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2 Die in Tree Wells on Mt. Bachelor in Same Day

2 Die in Tree Wells on Mt. Bachelor in Same Day
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Mt. Bachelor’s president called the double-tragedy ‘unthinkable.’

2 Die in Tree Wells on Mt. Bachelor in Same Day
Photo credit: Scott Swigart

Late-season snowstorms blanketed Oregon’s Mt. Bachelor. Officials called the powder “fluffy” and “easy to ski.” It brought thousands to the ski resort over the weekend. But those conditions also belied a very real danger: tree wells

In separate incidents Friday, a 24-year-old Bend, Ore., man and 19-year-old Eugene, Ore., woman fell into 6-foot-deep wells and suffocated. The deaths mark the first tree-well fatalities in 16 years at the resort, with roughly 8 million visits since the last occurrence.

“Our entire mountain community is shocked and saddened,” said Mt. Bachelor president and general manager John McLeod. “To have two unrelated incidents in the same day is unthinkable.”

Outdoor Hazards: Tree Well Suffocation

Powder stashes, no crowds, a silent forest in winter: Tree skiing can be glorious. But with trees come danger in the form of tree wells. Read more…

Mt. Bachelor Tree Well Deaths

According to reports, conditions were favorable for deep pockets of loose powder to form under tree bows.

2 Die in Tree Wells on Mt. Bachelor in Same Day
Photo credit: Ruth Hartnup

“When we are in a cold-weather pattern like we have been in, the new snow we get is very dry, with very little water content in it,” Drew Jackson, Mt. Bachelor’s marketing and communications director, told KTVZ news in Bend, Ore. “So it accumulates deeply, with a lot of air in it … it’s very popular to ski that type of powder snow. But it also comes with the increased risk of hiding the danger of tree wells.”

Authorities told KTVZ the first incident occurred about noon Friday. That’s when a group of skiers found snowboarder Alfonso Braun unconscious in the experts-only West Bowls area, buried in “unconsolidated powder.” They attempted to revive him and contacted Mt. Bachelor Ski Patrol, which arrived and performed CPR.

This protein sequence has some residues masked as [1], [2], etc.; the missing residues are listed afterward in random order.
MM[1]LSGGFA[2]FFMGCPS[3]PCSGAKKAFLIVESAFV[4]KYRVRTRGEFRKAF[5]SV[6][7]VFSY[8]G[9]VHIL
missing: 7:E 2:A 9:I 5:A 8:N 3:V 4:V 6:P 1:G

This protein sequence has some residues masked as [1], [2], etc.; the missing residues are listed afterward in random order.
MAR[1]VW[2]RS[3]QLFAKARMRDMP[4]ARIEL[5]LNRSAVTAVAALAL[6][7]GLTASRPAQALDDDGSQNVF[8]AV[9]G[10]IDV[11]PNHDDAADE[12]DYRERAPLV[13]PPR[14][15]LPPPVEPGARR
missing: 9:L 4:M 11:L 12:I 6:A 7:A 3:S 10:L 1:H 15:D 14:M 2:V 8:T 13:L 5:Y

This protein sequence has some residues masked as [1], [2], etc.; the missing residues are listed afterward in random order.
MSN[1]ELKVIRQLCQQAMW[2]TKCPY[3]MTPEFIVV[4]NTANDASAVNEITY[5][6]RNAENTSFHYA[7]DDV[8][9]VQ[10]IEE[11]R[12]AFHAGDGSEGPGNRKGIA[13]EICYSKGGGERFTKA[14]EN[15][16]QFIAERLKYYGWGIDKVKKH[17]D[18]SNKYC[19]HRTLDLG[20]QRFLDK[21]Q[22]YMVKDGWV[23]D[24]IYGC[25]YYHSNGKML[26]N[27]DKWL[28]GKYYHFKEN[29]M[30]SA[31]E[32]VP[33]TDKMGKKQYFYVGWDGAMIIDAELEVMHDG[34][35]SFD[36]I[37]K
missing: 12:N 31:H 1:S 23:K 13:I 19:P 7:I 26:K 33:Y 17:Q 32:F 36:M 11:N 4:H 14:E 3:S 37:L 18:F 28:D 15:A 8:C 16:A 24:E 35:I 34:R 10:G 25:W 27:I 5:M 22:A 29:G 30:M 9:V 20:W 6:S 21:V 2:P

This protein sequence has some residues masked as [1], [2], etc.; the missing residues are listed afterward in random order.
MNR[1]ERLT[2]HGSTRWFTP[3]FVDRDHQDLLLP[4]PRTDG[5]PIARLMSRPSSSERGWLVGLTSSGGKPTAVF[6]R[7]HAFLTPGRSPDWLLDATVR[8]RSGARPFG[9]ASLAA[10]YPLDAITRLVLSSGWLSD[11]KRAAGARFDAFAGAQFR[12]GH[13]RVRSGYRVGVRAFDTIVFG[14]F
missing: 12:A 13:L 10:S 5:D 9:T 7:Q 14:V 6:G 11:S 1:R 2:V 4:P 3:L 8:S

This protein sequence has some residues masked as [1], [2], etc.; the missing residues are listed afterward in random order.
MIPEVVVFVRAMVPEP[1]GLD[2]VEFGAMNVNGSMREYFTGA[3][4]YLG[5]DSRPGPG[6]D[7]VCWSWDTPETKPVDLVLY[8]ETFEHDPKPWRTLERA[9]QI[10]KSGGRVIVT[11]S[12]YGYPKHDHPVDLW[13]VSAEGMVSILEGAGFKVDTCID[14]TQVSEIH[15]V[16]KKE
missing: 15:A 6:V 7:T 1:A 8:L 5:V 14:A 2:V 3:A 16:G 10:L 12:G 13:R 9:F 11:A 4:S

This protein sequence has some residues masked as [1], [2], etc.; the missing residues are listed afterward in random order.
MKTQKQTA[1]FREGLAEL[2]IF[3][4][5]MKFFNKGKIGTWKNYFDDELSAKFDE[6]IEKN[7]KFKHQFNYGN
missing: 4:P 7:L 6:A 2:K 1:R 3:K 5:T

Deschutes County Sheriff’s Search and Rescue also arrived on scene, and an airlift helicopter was dispatched. But medics pronounced Braun dead at 1:15 p.m., according to reports.

According to the report, Sheriff’s Lt. and SAR coordinator Bryan Husband said an investigation found Braun separated from a group of friends when he snowboarded into an area of trees. The investigation revealed he fell headfirst into a tree well about 6 feet deep.

Later that afternoon, around 3:30 p.m., Mt. Bachelor Ski Patrol received a second alert. This time, skiers reported a member of their group, University of Oregon student Nicole Panet-Raymond, was missing.

According to reports, Ski Patrol and Deschutes County Sheriff’s Search and Rescue scoured the resort for 5 hours before they discovered Panet-Raymond’s body. Around 8:30 p.m., crews found the 19-year-old skier buried about 10 yards off the intermediate White Bark run. She was pronounced dead at the scene.

Tree Well Accident at Whitefish Mountain Resort

Further underscoring the danger of tree wells, a Canadian skier died in a tree well at Montana’s Whitefish Mountain Resort on Friday.

According to Flathead County Sheriff Chuck Curry, 56-year-old Charles Douglas Herr of Calgary became separated from a friend while skiing near the summit at WMR. Search and rescue deployed and discovered his body in a tree well inbounds, according to the sheriff’s statement.

Friday’s fatalities emphasize the importance of safe skiing. Always ski with a partner when riding through and around trees. Groups should keep an eye on one another and notify authorities immediately if a member goes missing.

For context, the National Ski Areas Association (NSAA) reported six snow immersion suffocation (SIS) fatalities at U.S. ski areas for all of the 2016–17 season. And in the last 10 years, 41 people have died in tree well-related incidents at U.S. ski areas.

Learn how to prevent tree well accidents at the NSAA’s report on SIS safety and facts here.

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